More on the pending issue of warrants against Gadhafi regime


The Guardian is reporting that Luis Moreno Ocampo is ready to request the issuing of warrants against Moammar Gadhafi and at least two others from his regime over the crimes committed against Libyan civilians. Ocampo has told the UN that he will be asking at the court in The Hague for the warrants.

“It is indeed a characteristic of the situation in Libya that massive crimes are reportedly committed upon instruction of a few persons who control the organisations that execute the orders,” Moreno-Ocampo said. He added that the arrests were a manner of urgency.

“Justice is on course today; however, if those who order the crimes are not stopped and arrested murder, persecution, systematic arrests, torture, killings, enforced disappearances and attacks against unarmed civilians will continue unabated” the prosecutor said.

In the course of a two-month preliminary investigation, Moreno-Ocampo’s investigators found widespread evidence of crimes against humanity.

“Concerning the manner and nature of the crimes, the shooting at peaceful protesters was systematic, following the same modus operandi in multiple locations and executed through security forces. The persecution appears to be also systematic and implemented in different cities.War crimes are apparently committed as a matter of policy,” the report said. Moreno-Ocampo said thousands of people had died since the beginning of the conflict.

As well as the use of live ammunition against unarmed demonstrators, the ICC investigation found evidence of a range of abuses including torture, systematic rape, the use of cluster munitions and other heavy weaponry in urban areas, the use of civilians as human shields and the blocking of humanitarian supplies.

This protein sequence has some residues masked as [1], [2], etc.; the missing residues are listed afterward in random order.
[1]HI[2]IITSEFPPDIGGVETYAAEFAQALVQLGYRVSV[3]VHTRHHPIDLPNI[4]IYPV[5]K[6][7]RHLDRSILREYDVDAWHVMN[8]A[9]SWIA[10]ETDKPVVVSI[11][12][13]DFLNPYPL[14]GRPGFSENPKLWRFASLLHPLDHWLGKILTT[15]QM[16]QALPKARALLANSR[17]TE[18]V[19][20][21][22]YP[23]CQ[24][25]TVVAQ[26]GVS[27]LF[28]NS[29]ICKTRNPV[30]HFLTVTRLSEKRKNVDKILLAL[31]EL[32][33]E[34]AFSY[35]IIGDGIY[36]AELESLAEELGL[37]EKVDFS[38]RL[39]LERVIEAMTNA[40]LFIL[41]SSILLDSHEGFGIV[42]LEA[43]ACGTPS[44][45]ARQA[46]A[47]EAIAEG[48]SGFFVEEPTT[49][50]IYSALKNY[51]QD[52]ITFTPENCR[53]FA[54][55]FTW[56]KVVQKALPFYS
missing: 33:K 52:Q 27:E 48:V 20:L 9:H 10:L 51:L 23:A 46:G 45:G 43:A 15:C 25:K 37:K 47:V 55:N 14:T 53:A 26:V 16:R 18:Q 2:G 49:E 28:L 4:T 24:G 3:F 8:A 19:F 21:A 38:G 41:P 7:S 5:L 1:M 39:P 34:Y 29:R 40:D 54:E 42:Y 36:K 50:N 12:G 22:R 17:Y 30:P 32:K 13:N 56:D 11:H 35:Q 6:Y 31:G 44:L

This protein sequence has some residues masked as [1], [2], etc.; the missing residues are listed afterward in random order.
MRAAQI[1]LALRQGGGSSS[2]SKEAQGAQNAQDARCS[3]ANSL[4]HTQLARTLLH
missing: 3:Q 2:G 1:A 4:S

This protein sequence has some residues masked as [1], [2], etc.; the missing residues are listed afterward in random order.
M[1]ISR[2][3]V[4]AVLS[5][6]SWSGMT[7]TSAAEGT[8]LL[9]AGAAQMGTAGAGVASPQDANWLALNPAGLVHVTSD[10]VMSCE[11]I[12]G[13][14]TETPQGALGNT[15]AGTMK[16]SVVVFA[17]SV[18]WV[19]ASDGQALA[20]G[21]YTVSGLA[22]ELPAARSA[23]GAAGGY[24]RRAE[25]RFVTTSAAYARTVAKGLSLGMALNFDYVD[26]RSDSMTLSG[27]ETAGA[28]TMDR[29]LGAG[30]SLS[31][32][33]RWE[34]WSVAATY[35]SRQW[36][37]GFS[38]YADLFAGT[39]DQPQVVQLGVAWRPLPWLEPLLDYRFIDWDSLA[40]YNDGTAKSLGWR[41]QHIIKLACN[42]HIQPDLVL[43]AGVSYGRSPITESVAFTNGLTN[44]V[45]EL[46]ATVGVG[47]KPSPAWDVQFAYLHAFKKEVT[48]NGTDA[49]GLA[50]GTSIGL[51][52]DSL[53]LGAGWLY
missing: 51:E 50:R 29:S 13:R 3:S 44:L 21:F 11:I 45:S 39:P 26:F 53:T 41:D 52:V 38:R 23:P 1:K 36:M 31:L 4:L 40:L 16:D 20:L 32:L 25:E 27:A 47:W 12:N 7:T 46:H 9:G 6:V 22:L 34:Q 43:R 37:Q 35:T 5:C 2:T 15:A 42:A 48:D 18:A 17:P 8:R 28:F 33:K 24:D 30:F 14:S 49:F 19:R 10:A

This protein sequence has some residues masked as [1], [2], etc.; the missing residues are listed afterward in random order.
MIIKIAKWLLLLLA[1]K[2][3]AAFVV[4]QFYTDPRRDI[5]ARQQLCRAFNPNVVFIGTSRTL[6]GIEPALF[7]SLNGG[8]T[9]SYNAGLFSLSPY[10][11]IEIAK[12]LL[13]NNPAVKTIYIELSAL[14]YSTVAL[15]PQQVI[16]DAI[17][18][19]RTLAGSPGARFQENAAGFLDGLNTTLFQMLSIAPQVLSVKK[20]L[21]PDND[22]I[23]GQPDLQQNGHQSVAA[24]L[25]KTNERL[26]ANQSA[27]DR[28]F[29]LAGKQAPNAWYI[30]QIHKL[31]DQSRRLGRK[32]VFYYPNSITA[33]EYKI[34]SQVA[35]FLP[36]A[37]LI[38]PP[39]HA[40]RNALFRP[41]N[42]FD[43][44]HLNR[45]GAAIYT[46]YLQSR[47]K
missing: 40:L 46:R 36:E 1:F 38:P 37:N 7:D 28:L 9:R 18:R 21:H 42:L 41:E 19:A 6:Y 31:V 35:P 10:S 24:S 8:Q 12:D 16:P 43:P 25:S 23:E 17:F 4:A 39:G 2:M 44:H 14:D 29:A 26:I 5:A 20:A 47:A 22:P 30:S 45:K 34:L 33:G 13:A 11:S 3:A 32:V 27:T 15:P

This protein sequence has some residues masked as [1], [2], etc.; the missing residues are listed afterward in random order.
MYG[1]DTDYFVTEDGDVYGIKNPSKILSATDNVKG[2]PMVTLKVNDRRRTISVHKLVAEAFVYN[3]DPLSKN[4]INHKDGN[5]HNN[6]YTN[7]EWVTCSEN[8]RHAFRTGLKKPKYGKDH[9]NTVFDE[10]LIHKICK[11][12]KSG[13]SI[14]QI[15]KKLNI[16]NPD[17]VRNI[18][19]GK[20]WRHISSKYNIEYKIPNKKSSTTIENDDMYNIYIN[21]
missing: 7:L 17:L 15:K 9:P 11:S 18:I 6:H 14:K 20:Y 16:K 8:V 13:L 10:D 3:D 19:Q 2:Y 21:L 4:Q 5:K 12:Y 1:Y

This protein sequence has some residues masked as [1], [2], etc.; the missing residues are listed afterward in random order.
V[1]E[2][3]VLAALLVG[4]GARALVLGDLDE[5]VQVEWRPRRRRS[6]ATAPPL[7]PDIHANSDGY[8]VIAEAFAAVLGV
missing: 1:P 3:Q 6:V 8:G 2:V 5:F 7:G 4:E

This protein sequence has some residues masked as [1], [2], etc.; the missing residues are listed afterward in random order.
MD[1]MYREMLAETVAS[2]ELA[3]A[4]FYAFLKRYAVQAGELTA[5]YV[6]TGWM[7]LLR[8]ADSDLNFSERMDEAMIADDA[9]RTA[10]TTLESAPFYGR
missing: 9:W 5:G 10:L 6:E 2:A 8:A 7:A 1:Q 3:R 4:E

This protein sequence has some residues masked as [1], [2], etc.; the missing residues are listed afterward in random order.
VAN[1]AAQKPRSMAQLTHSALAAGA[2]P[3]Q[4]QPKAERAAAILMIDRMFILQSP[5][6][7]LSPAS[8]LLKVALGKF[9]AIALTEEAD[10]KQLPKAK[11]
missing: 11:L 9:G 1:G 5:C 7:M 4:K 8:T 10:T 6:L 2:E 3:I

Civilians in Tripoli and other areas are reportedly subject to different forms of persecution because of their suspected association with the uprising,” the report stated. “Systematic arrests, torture, killings, deportations, enforced disappearances and destruction of mosqueshave been reported in Tripoli, Al Zawiyah, Zintan and the area of the Nafousa mountains. The victims are allegedly civilians who participated in demonstrations or talked to international media, activists, journalists, as well as citizens of Egypt and Tunisia that were arrested and expelled en masse because of their perceived association with the popular uprising.

To this list I add that Zintan has been undergoing heavy shelling. This has been going on for the same length of time as the shelling of Misrata. Dozens have been killed in Zintan, but many of the civilian population fled to the mountains and nearby caves.

The investigation has not been completed and the other side also faces investigation over the following accusations:

The ICC prosecutor’s office is also looking into several reports that anti-government crowds attacked and killed “dozens” of immigrants from sub-Saharan Africa, who were suspected of being pro-Gaddafi mercenaries.

“A number of Sub-Saharan Africans were allegedly arrested by the new authorities in Benghazi and it is unclear whether they were innocent immigrant workers or prisoners of war,” the report said.

The reason for the confusion is that from the beginning, even before the protests began Gadhafi had hire mercenaries from a number of other countries and had them in place, including in Benghazi. This explains why the people in the early days would have arrested anyone thought to be suspicious, and held them as prisoners of war. However, if there have been crimes, then those responsible also need to be punished.

What is very significant about the report and the request that will be made for arrests is how this affects the NATO alliance action in Libya.

The report was commissioned by the security council on 26 February when it referred the case to the ICC. The investigation is highly significant politically as Nato went to war in Libya on “humanitarian grounds”, on the strength of security souncil resolution 1970 authorising “all necessary measures” to protect civilians. If the court approves the arrest warrants it will help insulate the alliance against international criticism of his prolonged campaign in Libya.

This could also isolate the positions of China, Russia, India, Venezuela, South Africa and a number of other nations that have been critical of the NATO action.

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